Many of you have, over the last few years, written in to tell me about Shimura Takako’s series Hourou Musuko, Wandering Son, to ask me when I would review it, to remind me to add it to the News Reports.
As many of you have noticed, I have not reviewed it as of yet. The reason for this is relatively simple – while Hourou Musuko is undoubtedly a masterpiece, it’s not really Yuri.
But, it *is* a masterpiece and a masterpiece dealing with gender transitioning, which is something that manga and anime typically play for laughs at best, rather than handling it with any seriousness or sensitivity. So, I guess it’s time to review this series, already. ^_^
My problem now is – I don’t know what to really say about it, other than it is one of the very finest, most beautiful anime series I have ever watched.
Hourou Musuko is not the first time Shimura has dealt with gender in a story. Her Boku ha Onna no Ko was the first time I ever encountered her work. I was not overwhelmed by any of the stories in that collection – certainly nothing in it impressed me the way Aoi Hana did. But Hourou Musuko is something amazing, even compared to that.
Somewhere after Boku ha Onna no Ko ( the cover of which has a cameo as a poster in the Hourou Musuko anime,) Shimura reached deep into herself and found a real story – a touching story – a painful and beautiful story – about two young people grappling with the fact that they are born into the wrong bodies. Hourou Musuko is emotionally gripping in a way that very, very few anime ever can hope to be. Shu-chan, the mtf heroine and Yoshino, the ftm hero, are people I would gladly spend more time with.
Art, music, voice acting was all sublime. I can say nothing but “wow” about it.
In this short anime, there were two scenes that really stood out to me – the scene where Yoshino gives Shu-chan her name and said that she’d take his, which was so touching I honestly couldn’t speak for an hour afterwards. And the scene during the school festival, when the kids all go into another class’s horror house, just to be able to gain catharsis by screaming.
As for Yuri. Well, the anime begins with the 33rd chapter of the story, as Shu-chan begins middle school, so I believe we skipped one potential Yuri relationship. I will, when the manga touches upon it, mention it. In the anime, however, I’d like to talk about Yoshino and Saori. They don’t really have a relationship, but by the end of the anime, there is some very tentative movement in that direction, IMHO. Of course, as Yoshino is a boy, temporarily in a girl’s body, this would not be a lesbian relationship, even if it were to exist. As Saori had some feelings for Shin-chan, who also feels he has been given the wrong body, it seems to me that any relationship that developed between Saori and Yoshino could legitimately be labeled Queer. Shu-chan has a relationship with a girl that, as Niki points out in the comments, isn’t being perceived as lesbian yet, but is clearly another Queer relationship.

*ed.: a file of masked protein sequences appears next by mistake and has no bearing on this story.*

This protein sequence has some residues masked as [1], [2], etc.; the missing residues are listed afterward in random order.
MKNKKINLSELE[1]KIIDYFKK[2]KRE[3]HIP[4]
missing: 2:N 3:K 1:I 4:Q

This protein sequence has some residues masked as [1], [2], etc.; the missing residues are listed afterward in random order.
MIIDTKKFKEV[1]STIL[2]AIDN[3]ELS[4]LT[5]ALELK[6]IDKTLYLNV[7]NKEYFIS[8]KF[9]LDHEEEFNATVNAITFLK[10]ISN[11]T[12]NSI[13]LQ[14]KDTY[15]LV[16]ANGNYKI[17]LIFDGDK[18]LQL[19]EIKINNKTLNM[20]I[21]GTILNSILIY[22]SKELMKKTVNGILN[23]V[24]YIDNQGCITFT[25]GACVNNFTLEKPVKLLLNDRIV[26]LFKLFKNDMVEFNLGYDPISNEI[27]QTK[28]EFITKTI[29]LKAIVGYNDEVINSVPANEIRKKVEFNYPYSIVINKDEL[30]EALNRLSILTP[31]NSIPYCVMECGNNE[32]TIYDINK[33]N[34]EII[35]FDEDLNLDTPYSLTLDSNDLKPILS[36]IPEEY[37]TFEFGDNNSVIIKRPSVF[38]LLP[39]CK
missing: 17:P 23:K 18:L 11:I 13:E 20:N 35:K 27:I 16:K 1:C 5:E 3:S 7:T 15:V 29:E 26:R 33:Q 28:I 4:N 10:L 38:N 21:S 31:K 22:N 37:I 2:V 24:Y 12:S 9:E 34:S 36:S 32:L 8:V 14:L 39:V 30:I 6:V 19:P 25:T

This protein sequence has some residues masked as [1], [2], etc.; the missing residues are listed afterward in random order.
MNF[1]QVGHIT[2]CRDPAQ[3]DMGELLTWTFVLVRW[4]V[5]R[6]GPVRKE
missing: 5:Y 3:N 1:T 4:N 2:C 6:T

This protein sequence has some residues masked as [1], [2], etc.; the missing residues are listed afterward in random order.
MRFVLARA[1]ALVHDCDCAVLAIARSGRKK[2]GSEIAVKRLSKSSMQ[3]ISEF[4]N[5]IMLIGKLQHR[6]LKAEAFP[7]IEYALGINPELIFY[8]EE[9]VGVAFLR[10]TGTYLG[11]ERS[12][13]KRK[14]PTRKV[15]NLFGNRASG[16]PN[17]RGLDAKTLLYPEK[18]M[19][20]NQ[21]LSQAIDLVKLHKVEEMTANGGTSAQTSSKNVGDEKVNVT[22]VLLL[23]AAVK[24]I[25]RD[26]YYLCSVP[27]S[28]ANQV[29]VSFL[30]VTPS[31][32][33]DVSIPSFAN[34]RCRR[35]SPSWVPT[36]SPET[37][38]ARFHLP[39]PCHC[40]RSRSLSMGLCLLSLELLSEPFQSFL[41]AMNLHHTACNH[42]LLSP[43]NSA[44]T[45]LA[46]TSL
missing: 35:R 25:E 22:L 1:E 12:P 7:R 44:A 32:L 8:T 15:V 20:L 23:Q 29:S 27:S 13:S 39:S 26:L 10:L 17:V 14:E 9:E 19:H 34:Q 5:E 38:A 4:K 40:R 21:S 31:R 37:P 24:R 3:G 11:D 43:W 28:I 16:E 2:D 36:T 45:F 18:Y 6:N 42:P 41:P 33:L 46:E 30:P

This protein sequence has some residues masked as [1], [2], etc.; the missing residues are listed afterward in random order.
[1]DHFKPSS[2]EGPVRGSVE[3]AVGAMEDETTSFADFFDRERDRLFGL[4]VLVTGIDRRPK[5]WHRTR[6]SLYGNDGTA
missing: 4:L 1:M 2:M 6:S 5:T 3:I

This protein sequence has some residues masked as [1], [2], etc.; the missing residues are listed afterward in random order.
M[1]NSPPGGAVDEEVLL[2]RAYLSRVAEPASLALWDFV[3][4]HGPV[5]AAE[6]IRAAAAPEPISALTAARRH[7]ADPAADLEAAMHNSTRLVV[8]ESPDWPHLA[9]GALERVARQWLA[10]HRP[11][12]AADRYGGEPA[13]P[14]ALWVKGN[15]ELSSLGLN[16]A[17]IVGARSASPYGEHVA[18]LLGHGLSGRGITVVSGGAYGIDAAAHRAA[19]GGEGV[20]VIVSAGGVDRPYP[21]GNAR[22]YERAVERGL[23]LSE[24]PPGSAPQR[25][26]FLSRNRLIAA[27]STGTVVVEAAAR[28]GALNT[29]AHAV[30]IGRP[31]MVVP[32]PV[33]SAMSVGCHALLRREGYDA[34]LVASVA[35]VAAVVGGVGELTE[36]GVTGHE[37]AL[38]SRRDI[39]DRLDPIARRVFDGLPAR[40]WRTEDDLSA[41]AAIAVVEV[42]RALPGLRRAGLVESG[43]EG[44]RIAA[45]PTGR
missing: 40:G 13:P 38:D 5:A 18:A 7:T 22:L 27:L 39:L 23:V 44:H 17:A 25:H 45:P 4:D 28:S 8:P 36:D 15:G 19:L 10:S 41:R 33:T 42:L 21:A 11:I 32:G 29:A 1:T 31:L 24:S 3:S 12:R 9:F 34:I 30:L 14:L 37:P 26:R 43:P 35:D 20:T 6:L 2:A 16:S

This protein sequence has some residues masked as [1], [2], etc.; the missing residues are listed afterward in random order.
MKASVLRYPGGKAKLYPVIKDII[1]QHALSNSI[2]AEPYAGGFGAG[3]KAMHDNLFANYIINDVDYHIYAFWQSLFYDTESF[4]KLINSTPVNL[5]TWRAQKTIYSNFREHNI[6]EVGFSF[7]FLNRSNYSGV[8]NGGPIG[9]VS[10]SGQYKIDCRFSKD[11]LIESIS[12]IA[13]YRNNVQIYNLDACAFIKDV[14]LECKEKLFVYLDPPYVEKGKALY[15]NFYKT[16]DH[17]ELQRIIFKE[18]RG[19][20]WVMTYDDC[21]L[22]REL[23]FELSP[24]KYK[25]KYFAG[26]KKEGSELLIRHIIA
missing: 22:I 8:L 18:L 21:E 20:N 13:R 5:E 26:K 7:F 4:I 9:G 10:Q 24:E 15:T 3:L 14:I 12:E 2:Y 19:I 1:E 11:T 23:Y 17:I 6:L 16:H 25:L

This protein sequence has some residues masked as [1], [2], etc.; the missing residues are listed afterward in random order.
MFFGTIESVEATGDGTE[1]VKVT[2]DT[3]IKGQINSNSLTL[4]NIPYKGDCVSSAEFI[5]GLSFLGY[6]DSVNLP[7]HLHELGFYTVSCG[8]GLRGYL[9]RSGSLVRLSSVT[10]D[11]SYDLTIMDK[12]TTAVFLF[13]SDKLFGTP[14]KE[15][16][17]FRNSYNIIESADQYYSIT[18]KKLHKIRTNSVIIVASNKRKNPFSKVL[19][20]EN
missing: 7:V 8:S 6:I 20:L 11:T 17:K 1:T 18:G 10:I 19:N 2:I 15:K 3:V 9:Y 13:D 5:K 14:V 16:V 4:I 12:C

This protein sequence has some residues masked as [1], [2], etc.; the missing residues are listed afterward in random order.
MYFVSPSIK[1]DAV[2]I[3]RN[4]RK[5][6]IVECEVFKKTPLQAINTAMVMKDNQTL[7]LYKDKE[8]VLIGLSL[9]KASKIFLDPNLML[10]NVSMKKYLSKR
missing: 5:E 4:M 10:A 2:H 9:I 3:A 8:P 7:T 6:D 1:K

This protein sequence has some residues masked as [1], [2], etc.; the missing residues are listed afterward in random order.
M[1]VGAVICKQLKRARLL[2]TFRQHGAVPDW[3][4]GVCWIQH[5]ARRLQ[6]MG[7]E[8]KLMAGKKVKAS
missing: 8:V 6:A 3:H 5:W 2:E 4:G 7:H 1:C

Because this series is a masterpiece, it did terribly in the TV ratings for that slot. This cannot really be a surprise, precisely because everything really is on a standard curve of deviation. That means that the good will be appreciated by less people than the average – and the stunningly excellent will only ever be appreciated by a few. Nonetheless, this anime was stunningly excellent and, as I contemplate reading the manga, for the first time, I find myself frightened by it a bit. It might just be too good. I have always managed my expectations of manga and anime, and don’t want to see my ability to find balance compromised. On the other hand, I don’t want to be disappointed, either. So, I find myself in the position of convincing myself to not expect too much, but also not to let Shimura’s fully blossomed genius ruin anything else for me.
By the time I finish the manga, I fear that all that will be left for me to read and enjoy will be Aoi Hana and GUNJO.
Anyway…if you haven’t watch the anime yet, do. It’s a masterpiece.
And then buy the manga, which is being put out by Fantagraphics. Don’t forget to buy an extra copy for your library – they *need* this book.
Art – 9
Story – 9
Characters – 9
Yuri – 0
Service – 0
Overall – 9
This, more than any series I have ever reviewed here is a LGBTQ masterwork. In the future that I want to inhabit, it will be considered a classic.